The Southwestern Historical Quarterly, Volume 71, July 1967 - April, 1968 Page: 131
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James K. Polk, Continentalist covers only three years. Logically so.
For, moving from the periphery of national prominence and signif-
icance into the spotlight of the White House, it continues with the
drama of momentous national and international events shaped in
substantial measure by Polk himself. Virtually everything is main-
current. The capturing of the 1844 Democratic presidential nomina-
tion, the victory over Henry Clay, and special problems of an unusual
but hardly lovable chief executive are set forth with comprehensive-
ness and skill. The annexation of Texas, the Oregon question, the
tariff, and the treasury are some of Sellers' subjects. Slidell is sent to
Mexico, Taylor to Corpus Christi and the Rio Grande, and the first
battles of the Mexican War are fought.
Professor of History at the University of California, Berkeley, the
author is master of his material. His understanding of Polk is unex-
celled, and his grasp of the political parties and factions of the period
is at least as sure as any predecessor's. Such relatively little known
figures as Senators Hannegan of Indiana and Haywood of North
Carolina are brought into focus in a sensitively artistic way. The pros
and cons of debatable issues are analyzed objectively and firmly. David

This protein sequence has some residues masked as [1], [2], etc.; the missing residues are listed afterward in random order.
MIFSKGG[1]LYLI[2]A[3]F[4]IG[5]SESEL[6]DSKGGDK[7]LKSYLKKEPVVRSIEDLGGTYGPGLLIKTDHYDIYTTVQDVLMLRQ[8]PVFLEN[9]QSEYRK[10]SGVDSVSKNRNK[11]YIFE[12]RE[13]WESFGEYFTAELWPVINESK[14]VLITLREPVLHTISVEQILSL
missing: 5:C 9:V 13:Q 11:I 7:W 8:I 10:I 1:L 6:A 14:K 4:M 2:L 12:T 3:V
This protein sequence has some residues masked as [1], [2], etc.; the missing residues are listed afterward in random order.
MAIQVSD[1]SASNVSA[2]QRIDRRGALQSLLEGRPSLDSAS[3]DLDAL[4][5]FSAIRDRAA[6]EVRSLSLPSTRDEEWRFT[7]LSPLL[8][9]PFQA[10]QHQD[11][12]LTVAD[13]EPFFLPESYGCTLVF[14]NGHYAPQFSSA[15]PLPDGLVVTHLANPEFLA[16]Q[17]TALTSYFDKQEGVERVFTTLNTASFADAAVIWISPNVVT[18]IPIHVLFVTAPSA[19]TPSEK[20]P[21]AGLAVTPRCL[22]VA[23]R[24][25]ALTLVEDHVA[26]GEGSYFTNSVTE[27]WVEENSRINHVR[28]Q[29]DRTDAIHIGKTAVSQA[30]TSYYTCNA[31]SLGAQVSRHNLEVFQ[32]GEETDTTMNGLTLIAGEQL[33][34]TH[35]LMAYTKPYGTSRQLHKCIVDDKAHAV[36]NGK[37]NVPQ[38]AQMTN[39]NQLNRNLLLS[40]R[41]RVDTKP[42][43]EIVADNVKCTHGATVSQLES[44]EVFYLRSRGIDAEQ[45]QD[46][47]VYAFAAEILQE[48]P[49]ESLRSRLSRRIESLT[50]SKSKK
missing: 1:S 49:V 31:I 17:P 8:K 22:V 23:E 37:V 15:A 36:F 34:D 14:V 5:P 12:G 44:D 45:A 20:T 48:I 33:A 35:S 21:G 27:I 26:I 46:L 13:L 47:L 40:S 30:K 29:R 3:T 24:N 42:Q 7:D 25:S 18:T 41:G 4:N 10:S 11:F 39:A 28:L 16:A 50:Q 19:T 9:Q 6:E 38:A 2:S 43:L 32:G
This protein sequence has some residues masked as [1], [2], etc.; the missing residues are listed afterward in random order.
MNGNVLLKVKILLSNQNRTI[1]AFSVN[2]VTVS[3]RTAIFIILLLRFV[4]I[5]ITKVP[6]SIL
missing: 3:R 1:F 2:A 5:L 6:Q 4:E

E. Twiggs is misnamed "Daniel," and Alexander Slidell Mackenzie is
identified as John Slidell's nephew, whereas actually the men were
brothers-but such errors are infrequent. What impresses one abid-
ingly are the wonderful array of accuracies, the sweep and clarity of
narration, and Sellers' readiness to offer and support opinions on long-
If the third volume proves to be of the same quality as the two
published to date, Sellers' total Polk contribution will undoubtedly
be regarded as one of the finest biographies ever composed by an
American scholar. The research is prodigious, the pen portraiture
deft. Not only perspective but humor and brilliance sustain the
reader's interest and sharpen his curiosity. In the same breath, it should
be emphasized that Professor Sellers does not permit his obvious gifts to
degenerate into a melodramatic or otherwise cheapening presentation.
Indeed, James K. Polk, Continentalist may be considered a biograph-
University of Kentucky
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Texas State Historical Association. The Southwestern Historical Quarterly, Volume 71, July 1967 - April, 1968, periodical, 1968; Austin, Texas. (texashistory.unt.edu/ark:/67531/metapth117145/m1/149/: accessed October 21, 2017), University of North Texas Libraries, The Portal to Texas History, texashistory.unt.edu; crediting Texas State Historical Association.